- The Washington Times - Wednesday, March 20, 2019

For those wondering why the White House needs an independent climate panel, supporters recommend starting with the Fourth National Climate Assessment.

The federal report released in November was hailed as evidence that President Trump’s own scientists were on board with dire climate disaster forecasts, even though the document was prepared with the help of leading activists and a former Obama administration climate official.

“The panel is absolutely necessary because what happens is, the federal government puts out these biased pieces of propaganda, and then the environmental left trumpets it and says, ‘Even the Trump administration says this,’ ” said James Taylor, senior fellow for energy and the environment for the free-market think tank Heartland Institute.

“Well, it’s not the Trump administration,” he said. “It’s the deep state that says this.”

His organization this week joined 140 groups and individuals in a letter urging Mr. Trump to approve the President’s Commission on Climate Security, an effort spearheaded by Princeton physicist William Happer now under consideration at the White House.

“In our view, an independent review of these reports is long overdue,” the letter reads. “Serious problems and shortcomings have been raised repeatedly in the past by highly-qualified scientists only to be ignored or dismissed by the federal agencies in charge of producing the reports.”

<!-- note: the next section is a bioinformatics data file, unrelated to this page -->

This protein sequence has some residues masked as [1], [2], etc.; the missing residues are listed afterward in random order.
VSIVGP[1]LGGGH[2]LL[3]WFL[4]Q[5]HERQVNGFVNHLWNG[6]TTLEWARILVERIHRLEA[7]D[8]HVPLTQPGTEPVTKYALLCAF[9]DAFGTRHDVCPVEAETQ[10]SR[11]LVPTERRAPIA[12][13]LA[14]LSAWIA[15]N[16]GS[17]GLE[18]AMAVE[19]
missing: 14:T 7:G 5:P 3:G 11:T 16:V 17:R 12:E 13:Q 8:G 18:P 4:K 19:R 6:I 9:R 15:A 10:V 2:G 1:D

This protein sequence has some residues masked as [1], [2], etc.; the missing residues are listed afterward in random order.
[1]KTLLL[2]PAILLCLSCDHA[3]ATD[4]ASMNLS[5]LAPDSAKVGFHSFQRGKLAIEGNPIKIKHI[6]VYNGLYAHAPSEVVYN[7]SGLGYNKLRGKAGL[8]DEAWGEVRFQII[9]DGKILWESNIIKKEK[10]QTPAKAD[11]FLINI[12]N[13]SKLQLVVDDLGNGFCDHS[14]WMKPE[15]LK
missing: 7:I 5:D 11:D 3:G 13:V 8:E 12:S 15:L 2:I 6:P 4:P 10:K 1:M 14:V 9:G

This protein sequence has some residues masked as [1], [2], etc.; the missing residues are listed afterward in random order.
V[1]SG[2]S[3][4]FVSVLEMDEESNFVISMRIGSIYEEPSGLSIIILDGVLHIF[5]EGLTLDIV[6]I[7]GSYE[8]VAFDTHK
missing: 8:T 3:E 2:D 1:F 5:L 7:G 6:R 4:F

Among the signers are right-of-center advocacy groups like the Competitive Enterprise Institute, FreedomWorks, CFACT and Heritage Action for America, as well as skeptical climate scientists such as Tim Ball, Joe Bastardi, Willie Soon and Roy Spencer.

CEI leads coalition letter urging @realDonaldTrump to create by Executive Order a President’s Commission on Climate Security. Read here https://t.co/sQDqLzmpWo

— Competitive Enterprise Institute (@ceidotorg) March 20, 2019

The letter comes in reaction to furious pushback on the left, with Mr. Happer — who holds a doctorate in physics — bearing the brunt of the outrage, including having his scientific credentials questioned, and being called a “denialist” by The New York Times and a “denier” by top House Democrats.